Refrigerator full of produce and groceries
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You store leftovers in a fridge that's too warm.

Set your fridge temperature to 40 F or below, and double-check it with a refrigerator thermometer. According to an Eatright.org survey, more than a third of people typically keep their refrigerator set at 40 F or higher, and 41 percent admit they don't know the proper temperature to which their refrigerator should be set. Think of all the lost leftovers—and the bacterial growth—this could have caused.

Takeout and Delivery Food
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You keep leftovers longer than three to five days.

The USDA recommends using refrigerated leftovers within three to five days or freezing them for up to four months. Your nose knows best, so be sure to discard any foods with off odors, colors, or textural changes. To simplify things, always label leftovers to keep track of when they were made, and keep your fridge well organized so you can see what you have on hand. And when in doubt, throw it out.

Meat temperature guide: woman measuring temperature of whole roasted turkey with meat thermometer
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You don't reheat them to a high enough temperature.

"When reheating leftovers, be sure they reach 165 F as measured with a food thermometer," recommends the USDA. "Reheat sauces, soups, and gravies by bringing them to a rolling boil. Cover leftovers to reheat. This retains moisture and ensures that food will heat all the way through." Remember: A food thermometer is the only reliable way to ensure you've reached a high enough temperature to eliminate harmful bacteria. Pay particular attention when reheating foods that are likely to cause foodborne illness, such as chicken, eggs, and pork.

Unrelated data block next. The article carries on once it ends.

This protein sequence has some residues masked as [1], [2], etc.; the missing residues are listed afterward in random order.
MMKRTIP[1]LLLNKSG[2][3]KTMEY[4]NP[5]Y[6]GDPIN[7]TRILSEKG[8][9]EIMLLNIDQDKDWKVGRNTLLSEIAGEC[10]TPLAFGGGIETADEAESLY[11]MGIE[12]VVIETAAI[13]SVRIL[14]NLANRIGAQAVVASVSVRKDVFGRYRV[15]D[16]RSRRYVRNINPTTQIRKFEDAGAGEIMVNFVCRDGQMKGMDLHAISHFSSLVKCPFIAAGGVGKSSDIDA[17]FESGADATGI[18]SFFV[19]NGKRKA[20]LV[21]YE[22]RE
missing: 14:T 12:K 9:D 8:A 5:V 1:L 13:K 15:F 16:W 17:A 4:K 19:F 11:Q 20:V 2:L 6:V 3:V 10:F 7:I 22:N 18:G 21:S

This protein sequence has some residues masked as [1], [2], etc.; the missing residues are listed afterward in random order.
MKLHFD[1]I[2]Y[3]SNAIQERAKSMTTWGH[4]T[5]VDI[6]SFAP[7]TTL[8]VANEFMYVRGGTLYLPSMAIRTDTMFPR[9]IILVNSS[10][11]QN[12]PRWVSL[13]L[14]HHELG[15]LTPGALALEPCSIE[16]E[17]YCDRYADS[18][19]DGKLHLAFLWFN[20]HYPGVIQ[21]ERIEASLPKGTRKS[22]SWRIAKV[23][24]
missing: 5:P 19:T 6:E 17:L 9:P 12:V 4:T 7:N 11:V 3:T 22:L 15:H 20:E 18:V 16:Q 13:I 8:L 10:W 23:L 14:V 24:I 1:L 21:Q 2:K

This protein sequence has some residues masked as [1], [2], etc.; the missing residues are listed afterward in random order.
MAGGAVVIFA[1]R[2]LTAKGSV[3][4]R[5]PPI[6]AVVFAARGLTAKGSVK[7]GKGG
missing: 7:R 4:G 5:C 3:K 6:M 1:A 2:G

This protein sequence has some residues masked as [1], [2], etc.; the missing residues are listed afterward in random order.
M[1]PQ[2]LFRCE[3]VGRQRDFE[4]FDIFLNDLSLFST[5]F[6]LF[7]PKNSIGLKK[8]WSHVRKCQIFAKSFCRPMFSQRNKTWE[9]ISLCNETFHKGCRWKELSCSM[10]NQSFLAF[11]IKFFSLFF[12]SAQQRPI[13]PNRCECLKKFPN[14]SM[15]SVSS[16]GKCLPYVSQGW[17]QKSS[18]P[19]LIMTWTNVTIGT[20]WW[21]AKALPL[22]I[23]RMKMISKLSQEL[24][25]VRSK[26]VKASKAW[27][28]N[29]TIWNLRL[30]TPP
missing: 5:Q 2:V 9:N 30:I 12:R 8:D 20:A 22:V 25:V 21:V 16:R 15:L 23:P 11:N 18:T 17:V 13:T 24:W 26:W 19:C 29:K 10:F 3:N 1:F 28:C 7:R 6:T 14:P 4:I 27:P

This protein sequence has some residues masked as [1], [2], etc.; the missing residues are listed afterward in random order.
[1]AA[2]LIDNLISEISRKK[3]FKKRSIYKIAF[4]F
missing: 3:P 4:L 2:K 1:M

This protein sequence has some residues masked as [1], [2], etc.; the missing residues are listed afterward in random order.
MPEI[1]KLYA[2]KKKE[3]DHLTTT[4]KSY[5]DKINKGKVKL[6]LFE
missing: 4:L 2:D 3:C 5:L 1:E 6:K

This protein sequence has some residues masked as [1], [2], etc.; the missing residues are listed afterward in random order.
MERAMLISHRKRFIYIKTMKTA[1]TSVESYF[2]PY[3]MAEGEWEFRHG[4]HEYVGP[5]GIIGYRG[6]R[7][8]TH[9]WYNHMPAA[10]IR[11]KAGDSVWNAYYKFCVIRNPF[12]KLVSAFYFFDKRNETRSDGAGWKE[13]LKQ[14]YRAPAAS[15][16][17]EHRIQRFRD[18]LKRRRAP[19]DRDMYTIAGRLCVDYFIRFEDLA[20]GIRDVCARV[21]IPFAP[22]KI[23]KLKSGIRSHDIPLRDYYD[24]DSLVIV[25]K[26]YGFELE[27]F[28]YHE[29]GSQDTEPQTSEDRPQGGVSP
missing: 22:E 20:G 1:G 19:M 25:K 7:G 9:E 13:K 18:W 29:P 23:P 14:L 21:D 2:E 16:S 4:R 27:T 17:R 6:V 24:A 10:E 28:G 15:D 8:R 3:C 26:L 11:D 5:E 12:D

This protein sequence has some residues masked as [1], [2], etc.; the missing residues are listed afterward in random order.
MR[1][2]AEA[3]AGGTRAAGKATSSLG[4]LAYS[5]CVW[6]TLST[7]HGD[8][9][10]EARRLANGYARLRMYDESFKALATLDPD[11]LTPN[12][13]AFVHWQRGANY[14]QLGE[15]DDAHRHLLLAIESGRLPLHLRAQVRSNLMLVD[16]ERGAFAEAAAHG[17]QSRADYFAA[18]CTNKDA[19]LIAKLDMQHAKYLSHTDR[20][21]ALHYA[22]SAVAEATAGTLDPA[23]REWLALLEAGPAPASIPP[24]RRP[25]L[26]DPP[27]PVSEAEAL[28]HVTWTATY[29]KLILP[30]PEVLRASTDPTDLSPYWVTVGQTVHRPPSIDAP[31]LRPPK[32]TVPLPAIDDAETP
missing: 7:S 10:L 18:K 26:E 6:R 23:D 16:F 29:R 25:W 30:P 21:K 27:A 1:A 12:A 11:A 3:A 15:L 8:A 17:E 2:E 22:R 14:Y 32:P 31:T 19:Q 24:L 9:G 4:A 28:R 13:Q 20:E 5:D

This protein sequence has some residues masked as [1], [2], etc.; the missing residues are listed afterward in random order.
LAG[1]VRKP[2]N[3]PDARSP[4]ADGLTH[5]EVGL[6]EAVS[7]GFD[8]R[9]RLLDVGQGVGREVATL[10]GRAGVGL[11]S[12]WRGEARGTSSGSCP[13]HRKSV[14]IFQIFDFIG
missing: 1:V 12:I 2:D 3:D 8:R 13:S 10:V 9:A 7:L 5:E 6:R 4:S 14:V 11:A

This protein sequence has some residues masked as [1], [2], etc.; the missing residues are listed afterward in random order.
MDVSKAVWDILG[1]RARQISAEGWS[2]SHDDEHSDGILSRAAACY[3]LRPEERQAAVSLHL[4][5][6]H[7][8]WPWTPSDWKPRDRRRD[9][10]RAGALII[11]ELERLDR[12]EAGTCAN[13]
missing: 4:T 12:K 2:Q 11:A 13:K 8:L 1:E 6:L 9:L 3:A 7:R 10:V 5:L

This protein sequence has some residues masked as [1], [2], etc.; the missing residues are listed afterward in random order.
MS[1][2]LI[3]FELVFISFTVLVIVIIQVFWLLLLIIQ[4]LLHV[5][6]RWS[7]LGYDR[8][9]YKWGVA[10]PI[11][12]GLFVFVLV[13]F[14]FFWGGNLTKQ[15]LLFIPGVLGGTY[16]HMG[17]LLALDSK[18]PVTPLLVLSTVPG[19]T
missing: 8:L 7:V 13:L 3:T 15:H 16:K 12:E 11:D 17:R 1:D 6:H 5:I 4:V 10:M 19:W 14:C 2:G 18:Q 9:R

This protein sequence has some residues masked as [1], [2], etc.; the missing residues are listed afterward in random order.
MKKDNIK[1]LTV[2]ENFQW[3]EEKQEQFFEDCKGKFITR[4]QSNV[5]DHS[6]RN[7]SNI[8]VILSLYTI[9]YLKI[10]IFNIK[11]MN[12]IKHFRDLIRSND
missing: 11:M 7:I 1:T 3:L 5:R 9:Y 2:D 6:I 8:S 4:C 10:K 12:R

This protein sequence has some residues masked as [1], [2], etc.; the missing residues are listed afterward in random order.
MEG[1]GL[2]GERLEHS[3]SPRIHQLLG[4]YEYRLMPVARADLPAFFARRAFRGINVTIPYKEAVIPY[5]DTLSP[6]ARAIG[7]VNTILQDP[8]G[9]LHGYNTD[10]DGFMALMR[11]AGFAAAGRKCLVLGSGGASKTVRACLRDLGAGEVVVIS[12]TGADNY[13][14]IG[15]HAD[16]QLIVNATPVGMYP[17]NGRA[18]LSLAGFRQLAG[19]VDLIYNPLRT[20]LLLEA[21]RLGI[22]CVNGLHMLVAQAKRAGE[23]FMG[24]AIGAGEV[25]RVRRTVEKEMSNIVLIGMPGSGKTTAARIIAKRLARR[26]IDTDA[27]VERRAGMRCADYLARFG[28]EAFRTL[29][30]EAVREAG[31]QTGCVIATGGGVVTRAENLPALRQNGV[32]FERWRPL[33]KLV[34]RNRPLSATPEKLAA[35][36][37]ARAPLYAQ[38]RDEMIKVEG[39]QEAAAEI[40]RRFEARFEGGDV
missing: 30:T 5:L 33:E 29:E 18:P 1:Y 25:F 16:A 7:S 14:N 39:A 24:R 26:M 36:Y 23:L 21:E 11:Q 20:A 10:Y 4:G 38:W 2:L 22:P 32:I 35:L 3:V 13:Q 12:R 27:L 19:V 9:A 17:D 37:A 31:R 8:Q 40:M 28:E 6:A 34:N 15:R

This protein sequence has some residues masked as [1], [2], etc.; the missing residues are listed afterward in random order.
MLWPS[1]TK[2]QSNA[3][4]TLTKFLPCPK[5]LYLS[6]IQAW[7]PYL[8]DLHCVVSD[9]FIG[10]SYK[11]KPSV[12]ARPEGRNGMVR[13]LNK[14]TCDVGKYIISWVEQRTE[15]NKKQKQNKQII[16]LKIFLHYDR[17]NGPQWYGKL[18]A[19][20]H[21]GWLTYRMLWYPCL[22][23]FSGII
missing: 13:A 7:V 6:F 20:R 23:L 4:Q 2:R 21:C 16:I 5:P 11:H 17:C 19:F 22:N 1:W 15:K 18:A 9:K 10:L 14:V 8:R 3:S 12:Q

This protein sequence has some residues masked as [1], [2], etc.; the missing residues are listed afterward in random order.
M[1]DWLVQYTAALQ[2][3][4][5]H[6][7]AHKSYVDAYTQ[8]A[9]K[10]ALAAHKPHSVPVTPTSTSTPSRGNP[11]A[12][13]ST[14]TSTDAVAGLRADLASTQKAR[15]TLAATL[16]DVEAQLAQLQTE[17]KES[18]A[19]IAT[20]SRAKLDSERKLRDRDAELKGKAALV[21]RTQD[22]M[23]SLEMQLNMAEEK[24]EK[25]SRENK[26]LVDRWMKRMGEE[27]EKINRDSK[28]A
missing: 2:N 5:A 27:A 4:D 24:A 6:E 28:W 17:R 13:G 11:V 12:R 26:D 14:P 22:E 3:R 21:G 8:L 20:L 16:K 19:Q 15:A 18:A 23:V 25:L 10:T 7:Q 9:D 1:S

When using the microwave to reheat leftovers, make sure the food is evenly heated throughout. If your microwave doesn't have a turntable, take extra measures like this: Midway through the heating time, rotate your dish halfway before stirring or tossing it to eliminate any cold spots where bacteria can thrive.

Next, let your food stand for one minute before inserting a food thermometer to ensure that it's reached the proper internal temperature of 165 F. The USDA also recommends covering your dish with a microwave-safe lid when reheating. "The moist heat that is created will help destroy harmful bacteria and will ensure uniform cooking."